Not long after he settled in Connecticut, Smith began to work with some of the younger musicians he met there and who he felt shared his attitudes toward music. He formed what was to be the first of his long-term groups, New Dalta Ahkri (sometimes called New Delta Ahkri), with pianist Davis, bassist Brown, and drummer Paul Maddox (later known as Pheeroan AkLaff
). The group would go on to make several recordings that Smith put out on his own Kabell labelhappily, all four LPs, along with some previously unreleased recordings, were reissued by John Zorn
's Tzadik label in 2004and to feature a flexible membership that would include saxophonist Oliver Lake
, Naughton, and others. It was during this same period that Smith also got involved with post-secondary education, teaching improvisation during the 1975-1976 academic year at the University of New Haven and studying ethnomusicology, particularly the musics of West Africa, Indonesia and aboriginal North America, at Wesleyan.
Naughton started out closer to New Haven. Originally from Boston
, he played piano as a child, and prior to an Army stint in the 1960s, played keyboard in rock bands. In 1966 he switched to vibes and shifted his attention to free jazz, which he discovered through his manager's record collection; within a few years he was playing with clarinetist Perry Robinson
and studying George Russell
's theory of Lydian tonal organization. By the early 1970s he, too, was in New Haven, where he formed a friendship with Smith and played in New Dalta Ahkri.
Originally from Detroit
, Andrews studied classical clarinet at the University of Michigan, where he earned a master's degree in woodwind performance. It was as part of the school's marching bandplaying in it was a requirement under the terms of his scholarshipthat he took up saxophone. After Michigan Andrews came to New Haven to begin studies at the Yale Divinity School, where he obtained a Master of Divinity degree in 1977. While at Yale he led a kind of double life, studying theology on the one hand, and continuing to play music on the other. He formed the band Déjà Vu with fellow Detroit native akLaff, vibraphonist Jay Hoggard
, keyboardist Nat Adderley, Jr.
and vocalist Phillipa Overstreet; akLaff remembered it as a "hip" R&B cover band that, at one Yale gig, found itself on the same bill as a trio led by Leo Smith.
Brown, a multi-instrumentalist playing double bass, percussion and flute had, like Smith, studied ethnomusicology at Wesleyan. In the early 1970s, he was playing in groups with Anthony Davis and trombonist George Lewis, who was then at Yale working toward a degree in philosophy. It was through an ad that Hemingway placed in Rolling Stone magazine in 1972 that Brown and he met; the drummer was seeking a bassist and pianist for a trio inspired by the example of Chick Corea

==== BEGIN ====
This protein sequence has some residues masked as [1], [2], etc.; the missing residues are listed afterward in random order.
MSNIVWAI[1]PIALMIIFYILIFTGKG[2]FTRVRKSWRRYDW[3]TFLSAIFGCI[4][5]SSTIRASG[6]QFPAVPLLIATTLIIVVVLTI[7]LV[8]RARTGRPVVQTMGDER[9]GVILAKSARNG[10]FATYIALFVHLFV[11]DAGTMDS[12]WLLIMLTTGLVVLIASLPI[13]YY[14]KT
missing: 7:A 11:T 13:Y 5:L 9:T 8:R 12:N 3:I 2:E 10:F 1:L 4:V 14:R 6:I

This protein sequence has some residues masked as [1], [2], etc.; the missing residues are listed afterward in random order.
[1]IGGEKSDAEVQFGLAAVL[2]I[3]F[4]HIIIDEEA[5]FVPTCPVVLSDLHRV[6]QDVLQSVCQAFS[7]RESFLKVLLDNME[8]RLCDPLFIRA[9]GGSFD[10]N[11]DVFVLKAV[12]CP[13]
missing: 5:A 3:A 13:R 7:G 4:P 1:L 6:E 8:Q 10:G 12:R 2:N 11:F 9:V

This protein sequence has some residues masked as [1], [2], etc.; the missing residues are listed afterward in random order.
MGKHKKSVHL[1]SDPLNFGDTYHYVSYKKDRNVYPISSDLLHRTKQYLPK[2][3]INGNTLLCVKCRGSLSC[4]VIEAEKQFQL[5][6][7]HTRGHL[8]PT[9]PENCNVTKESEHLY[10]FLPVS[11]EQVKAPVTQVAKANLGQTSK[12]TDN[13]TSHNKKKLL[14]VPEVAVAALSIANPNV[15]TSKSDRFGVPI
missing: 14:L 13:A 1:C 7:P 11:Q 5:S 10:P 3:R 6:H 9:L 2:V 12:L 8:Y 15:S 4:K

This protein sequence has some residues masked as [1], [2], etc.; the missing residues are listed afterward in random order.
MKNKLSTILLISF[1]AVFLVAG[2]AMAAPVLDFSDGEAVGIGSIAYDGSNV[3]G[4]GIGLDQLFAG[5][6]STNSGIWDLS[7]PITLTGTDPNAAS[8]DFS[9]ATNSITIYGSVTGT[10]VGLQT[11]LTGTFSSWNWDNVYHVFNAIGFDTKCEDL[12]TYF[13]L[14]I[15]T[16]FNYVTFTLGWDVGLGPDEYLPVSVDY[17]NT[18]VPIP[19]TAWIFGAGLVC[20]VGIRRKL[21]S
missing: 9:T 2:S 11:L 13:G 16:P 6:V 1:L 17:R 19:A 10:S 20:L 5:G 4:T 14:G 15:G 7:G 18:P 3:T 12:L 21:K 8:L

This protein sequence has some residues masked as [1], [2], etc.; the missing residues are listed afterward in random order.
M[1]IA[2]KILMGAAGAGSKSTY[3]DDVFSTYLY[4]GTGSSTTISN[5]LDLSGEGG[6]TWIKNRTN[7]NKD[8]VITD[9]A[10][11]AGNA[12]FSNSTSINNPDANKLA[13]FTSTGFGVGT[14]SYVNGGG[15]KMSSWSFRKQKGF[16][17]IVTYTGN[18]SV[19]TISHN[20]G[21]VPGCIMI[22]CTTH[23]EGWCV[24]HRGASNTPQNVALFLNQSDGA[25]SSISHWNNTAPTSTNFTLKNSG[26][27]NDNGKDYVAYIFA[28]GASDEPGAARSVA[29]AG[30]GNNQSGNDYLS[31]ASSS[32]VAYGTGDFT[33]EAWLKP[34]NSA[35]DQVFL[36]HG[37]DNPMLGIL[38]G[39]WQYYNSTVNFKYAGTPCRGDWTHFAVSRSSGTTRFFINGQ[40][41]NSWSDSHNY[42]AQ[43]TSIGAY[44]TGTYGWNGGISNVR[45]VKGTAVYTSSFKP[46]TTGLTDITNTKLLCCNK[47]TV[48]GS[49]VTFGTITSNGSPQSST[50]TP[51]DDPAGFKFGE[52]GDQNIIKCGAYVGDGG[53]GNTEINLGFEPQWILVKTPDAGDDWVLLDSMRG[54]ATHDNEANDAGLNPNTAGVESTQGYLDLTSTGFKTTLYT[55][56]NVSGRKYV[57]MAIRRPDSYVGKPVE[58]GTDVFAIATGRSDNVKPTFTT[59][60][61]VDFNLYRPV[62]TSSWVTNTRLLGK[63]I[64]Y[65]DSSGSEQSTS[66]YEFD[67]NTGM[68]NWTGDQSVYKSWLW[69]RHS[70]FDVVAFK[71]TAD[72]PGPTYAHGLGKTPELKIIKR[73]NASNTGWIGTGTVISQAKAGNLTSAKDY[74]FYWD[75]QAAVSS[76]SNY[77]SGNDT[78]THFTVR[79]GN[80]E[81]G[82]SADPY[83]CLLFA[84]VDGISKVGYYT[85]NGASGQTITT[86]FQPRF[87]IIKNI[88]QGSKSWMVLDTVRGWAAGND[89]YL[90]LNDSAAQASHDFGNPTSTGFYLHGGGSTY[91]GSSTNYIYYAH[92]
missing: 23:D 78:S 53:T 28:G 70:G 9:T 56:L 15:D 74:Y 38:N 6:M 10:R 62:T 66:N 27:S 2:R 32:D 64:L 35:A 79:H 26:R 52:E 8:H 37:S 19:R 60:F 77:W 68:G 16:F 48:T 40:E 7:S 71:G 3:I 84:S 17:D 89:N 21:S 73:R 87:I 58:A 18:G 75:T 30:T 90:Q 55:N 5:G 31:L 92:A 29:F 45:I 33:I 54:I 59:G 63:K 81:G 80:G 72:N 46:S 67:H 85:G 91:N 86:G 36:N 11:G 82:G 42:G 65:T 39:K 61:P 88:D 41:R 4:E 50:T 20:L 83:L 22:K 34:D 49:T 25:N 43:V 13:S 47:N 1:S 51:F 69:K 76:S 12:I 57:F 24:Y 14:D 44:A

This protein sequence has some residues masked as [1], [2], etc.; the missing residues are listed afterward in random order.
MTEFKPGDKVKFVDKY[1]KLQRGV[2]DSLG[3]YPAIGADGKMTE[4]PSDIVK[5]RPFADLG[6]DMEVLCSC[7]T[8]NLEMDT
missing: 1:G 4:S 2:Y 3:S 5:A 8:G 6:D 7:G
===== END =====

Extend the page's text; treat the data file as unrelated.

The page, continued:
's album Now He Sings, Now He Sobs
. New Haven native Hemingway had been a professional drummer playing jazz and bebop since dropping out of school at age 17; now, through Brown, he met Davis and began playing in Davis' group Advent. Shortly after, Hemingway went to Boston to the Berklee College of Music but soon dropped out and returned to New Haven, where through Davis he met Smith. It was also during this period that he audited classes at Wesleyan and took private lessons in West African drumming from Wesleyan adjunct professor Abraham Adzenyah, and studied South Indian drumming with mridangamist Ramnad V. Rhagavan, a Wesleyan artist-in-residence.
By the mid-1970s, then, an informal network of creative musicians was in place in New Haven. All that was needed to solidify it was a stimulus. One such stimulus came by way of a 1975 concert dedicated to the music of Duke Ellington
. The performance had gone well and helped convince some of the participants of the desirability of perpetuating its success in a more permanent form. And in fact the ensemble that had been put together for the occasion, which called itself the Creative Improvisors Orchestra, would go on to become CMIF's associated performance group.
More generally, the idea of starting an artists' organization seems to have been in the air, given the difficulties facing New Haven's creative musicians in finding work and in disseminating their music. In an interview published in the September, 2014 number of The New York City Jazz Record, Naughton recalled that he and some others had talked about doing something to promote working opportunities and to get their music out to a broader audience. That something turned out to be CMIF.